When it came time for attending Uprise Festival 2013, I got a tiny taste of the mayhem that many travelling artists must experience on a regular basis. To make a long story short, we had made a last minute trip to San Diego to visit close family who had just welcomed a brand new baby into the world, and we didn't return home to PA until early morning on Friday, September 20th... the first day of Uprise Festival. After spending a few hours getting things together for another weekend away from home, I grabbed a few hours of sleep before having to head out to Shippensburg, PA for another exciting year at Uprise. The reason I'm telling you this? I didn't arrive at the festival until a few acts had already performed, and I literally got over to Main Stage just in time to share a word about JFH with the lovely people in the audience. Needless to say, city-hopping artists that do this regularly have my utmost respect.
And of course, this delayed arrival of mine affects my coverage for the festival, and for that I do apologize, however, I still was able to be present for the main events of Friday night - headliners Tenth Avenue North and Skillet. Before the two headliners, indie act We Are Leo and rising rock band We As Human preceded the evening's speaker, Mr. Reggie Dabbs. But Tenth Avenue North has been a band that has been gaining quite a bit of steam in recent years, thanks in part to a strong radio push from their label and the resultant radio success. When I first saw them perform while they opened for Sanctus Real several years ago, I found their set to be pretty bland. However, as they've grown in popularity, the energy of their show has blossomed. And front man Mike Donehey, a professed avid fan of singer/songwriter Jon Foreman, seems to be taking more and more cues from his musical hero as the band progresses (everything from performing in the bleachers at stadium shows to the bedhead hair and wardrobe choice). But fans love it and Mike has become more and more interactive with their audience through all of this. On this evening, Mike walked out on the catwalk to talk on forgiveness and our need to find validation in others' opinions. It worked as a nice lead-in to "Losing." "Grace" and band intros followed, and then Mike talked more on God's love through tragedy, like how he survived a brutal car accident when he was only 18, which left his face with some scars (which he said is why his hair is long). "Worn" was next, and then Mike ventured into the crowd for "You Are More." They also played part of their fan hit "By Your Side."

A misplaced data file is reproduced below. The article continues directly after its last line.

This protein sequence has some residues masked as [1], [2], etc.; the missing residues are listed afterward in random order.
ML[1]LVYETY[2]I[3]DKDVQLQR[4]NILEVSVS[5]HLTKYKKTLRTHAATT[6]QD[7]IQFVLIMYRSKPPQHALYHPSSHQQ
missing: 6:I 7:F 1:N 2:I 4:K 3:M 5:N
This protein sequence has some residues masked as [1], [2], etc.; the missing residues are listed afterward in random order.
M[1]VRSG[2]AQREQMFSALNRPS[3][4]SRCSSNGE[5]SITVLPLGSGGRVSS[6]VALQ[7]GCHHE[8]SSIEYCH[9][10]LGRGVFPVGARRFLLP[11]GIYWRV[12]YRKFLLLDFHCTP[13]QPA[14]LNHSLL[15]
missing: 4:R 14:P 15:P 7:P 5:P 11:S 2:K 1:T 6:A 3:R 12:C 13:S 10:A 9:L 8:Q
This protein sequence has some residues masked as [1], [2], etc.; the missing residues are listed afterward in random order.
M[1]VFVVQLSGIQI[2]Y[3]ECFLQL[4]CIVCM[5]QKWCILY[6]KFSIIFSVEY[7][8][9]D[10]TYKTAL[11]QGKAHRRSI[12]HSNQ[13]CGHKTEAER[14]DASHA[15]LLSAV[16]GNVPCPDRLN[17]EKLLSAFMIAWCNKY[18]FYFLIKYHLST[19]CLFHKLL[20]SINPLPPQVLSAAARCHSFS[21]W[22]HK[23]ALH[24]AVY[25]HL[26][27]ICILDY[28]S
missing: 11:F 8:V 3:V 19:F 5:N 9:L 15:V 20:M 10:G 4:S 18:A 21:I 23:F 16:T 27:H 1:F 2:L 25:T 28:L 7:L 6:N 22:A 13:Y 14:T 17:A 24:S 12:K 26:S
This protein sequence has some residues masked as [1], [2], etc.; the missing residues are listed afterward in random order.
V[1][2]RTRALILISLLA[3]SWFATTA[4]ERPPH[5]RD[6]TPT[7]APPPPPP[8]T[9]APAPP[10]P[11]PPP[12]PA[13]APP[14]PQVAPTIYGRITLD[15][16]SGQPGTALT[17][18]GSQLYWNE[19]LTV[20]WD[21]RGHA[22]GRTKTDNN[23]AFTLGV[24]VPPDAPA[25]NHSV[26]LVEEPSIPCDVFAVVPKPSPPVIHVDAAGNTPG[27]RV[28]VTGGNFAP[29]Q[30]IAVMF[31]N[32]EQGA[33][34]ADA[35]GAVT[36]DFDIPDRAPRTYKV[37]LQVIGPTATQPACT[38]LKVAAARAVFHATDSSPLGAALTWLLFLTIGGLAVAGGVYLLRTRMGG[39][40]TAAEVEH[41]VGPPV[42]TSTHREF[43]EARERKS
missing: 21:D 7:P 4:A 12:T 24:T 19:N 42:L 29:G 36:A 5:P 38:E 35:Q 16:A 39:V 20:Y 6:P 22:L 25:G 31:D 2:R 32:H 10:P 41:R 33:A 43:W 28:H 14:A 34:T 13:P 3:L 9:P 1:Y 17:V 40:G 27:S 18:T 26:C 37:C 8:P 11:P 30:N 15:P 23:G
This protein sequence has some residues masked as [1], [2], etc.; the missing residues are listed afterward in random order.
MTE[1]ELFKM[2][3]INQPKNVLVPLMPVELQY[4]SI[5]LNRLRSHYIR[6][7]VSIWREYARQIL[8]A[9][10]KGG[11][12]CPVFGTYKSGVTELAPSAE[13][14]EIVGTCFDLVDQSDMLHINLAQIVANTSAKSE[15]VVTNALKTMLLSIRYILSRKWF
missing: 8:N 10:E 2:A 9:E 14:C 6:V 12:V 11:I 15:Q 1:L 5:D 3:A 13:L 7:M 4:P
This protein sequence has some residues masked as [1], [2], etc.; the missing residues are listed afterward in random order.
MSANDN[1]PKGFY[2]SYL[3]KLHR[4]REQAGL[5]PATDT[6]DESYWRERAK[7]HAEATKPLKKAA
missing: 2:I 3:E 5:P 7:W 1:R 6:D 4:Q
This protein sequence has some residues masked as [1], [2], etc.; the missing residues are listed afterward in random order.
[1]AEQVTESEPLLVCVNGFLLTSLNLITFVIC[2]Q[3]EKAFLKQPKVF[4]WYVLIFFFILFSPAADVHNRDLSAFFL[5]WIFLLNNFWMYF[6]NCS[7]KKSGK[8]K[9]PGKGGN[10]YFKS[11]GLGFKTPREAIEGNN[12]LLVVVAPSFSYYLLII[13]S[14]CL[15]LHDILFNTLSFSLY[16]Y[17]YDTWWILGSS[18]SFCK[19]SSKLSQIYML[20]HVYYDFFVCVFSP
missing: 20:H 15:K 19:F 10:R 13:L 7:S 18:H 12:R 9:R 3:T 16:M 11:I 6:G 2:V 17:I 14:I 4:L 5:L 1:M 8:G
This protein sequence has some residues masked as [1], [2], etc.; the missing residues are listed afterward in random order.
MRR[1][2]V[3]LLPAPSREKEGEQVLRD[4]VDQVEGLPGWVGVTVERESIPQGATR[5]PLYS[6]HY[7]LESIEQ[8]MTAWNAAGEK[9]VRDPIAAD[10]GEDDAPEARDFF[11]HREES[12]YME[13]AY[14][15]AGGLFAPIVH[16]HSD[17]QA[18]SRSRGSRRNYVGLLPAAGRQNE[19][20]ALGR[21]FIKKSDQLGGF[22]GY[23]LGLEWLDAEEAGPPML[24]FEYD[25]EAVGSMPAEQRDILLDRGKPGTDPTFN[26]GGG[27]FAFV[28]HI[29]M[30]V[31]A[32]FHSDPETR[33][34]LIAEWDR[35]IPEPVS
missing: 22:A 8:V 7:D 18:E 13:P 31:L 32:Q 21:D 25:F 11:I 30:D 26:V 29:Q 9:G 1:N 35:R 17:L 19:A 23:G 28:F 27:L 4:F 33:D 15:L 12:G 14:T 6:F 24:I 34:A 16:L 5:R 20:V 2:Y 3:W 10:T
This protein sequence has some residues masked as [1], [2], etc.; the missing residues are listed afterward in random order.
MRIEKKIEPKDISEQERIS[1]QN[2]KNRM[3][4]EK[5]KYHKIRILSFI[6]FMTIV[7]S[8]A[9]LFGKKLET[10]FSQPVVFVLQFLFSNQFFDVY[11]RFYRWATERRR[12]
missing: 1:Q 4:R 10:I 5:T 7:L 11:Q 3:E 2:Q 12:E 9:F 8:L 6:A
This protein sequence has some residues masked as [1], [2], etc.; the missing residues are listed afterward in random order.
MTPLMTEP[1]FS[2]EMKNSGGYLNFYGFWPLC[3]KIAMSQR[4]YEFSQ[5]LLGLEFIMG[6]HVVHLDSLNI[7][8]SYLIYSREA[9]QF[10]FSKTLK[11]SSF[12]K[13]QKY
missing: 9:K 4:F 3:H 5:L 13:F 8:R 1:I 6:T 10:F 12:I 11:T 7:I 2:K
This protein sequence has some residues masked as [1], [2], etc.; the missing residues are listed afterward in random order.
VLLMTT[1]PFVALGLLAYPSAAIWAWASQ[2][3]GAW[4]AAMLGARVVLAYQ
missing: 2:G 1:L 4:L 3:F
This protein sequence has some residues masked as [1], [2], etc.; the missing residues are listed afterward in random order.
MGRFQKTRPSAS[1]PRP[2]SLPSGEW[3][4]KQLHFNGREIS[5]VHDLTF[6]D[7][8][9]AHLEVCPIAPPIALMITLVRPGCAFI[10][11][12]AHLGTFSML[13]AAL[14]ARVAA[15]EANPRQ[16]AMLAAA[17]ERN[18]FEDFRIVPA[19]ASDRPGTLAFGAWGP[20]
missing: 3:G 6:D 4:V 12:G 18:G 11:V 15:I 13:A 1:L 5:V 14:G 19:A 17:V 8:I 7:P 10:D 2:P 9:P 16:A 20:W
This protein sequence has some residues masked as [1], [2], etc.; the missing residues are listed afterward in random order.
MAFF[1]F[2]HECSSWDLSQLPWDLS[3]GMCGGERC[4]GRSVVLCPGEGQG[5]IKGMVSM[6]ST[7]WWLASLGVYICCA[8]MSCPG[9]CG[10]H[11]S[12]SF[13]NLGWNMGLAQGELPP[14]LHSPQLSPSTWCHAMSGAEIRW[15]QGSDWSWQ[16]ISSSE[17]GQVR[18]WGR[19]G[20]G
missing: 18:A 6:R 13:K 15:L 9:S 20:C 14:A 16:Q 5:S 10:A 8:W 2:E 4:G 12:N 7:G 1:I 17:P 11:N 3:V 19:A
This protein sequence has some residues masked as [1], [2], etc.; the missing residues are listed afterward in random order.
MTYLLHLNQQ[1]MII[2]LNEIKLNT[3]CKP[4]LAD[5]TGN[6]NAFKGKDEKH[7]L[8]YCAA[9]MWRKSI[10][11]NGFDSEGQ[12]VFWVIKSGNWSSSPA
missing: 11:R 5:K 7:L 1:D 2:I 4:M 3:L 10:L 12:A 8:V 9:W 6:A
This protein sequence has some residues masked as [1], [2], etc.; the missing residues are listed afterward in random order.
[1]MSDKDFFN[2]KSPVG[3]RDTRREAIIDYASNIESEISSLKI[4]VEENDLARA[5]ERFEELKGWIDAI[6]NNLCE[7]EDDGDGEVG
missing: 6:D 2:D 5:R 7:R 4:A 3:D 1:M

And now for something completely different. You probably couldn't get much more opposite in choice of headliners (at least in the mainstream CCM world) than going from Tenth Ave to a heavy, theatrical rock band like Skillet. But the pop rock sounds of the pre-headlining act indeed served as a precursor to the big, loud, and flame-filled Skillet performance. Skillet opened with their hit "Hero," complete with jets of propane launching balls of fire into the air. A large video screen displayed behind the band would show special show-exclusive videos as well as footage from their own music videos. "Whispers In The Dark" was next, and the fire was replaced by jets of smoke this time. A pair of dueling cellos led into "Comatose," with "Sick of It" and more flames close behind. For the poppy and delightfully sentimental "Those Nights," vocalist/bassist John Cooper appropriately kept up the tradition of filming the audience during the song to later post online. Dueling violins then served as the introduction to "Awake and Alive," with drummer Jen Ledger's drum riser rising into the air and sliding forward into the middle of the stage. "Rise" (complete with more flames) and a fist-pumping animated video, featuring the style of artwork from the album cover, preceded John sharing about "The Last Night" from Comatose. The song was given a rousing finish with sparklers, and then John introduced the band's latest single, "Not Gonna Die." A scripture video led into the lone selection from Collide, "Savior," and the song concluded with fireworks going off behind the stage. John then spoke on the story behind "American Noise" before playing the song and setting off sparks popping from the front of the stage and more fireworks backstage. At this point, guitarist Seth Morrison and drummer Jen Ledger offered solos before "Circus For a Psycho" played (complete with a silly clown, wrestling video) and Jen's riser lifted her set into the air again and spun around. "Monster," with flames and air jets, served as the closer for the evening. But, alas, an encore is rather inevitable, and the band returned for a final song with violin solos leading into what is a great closer, "Rebirthing."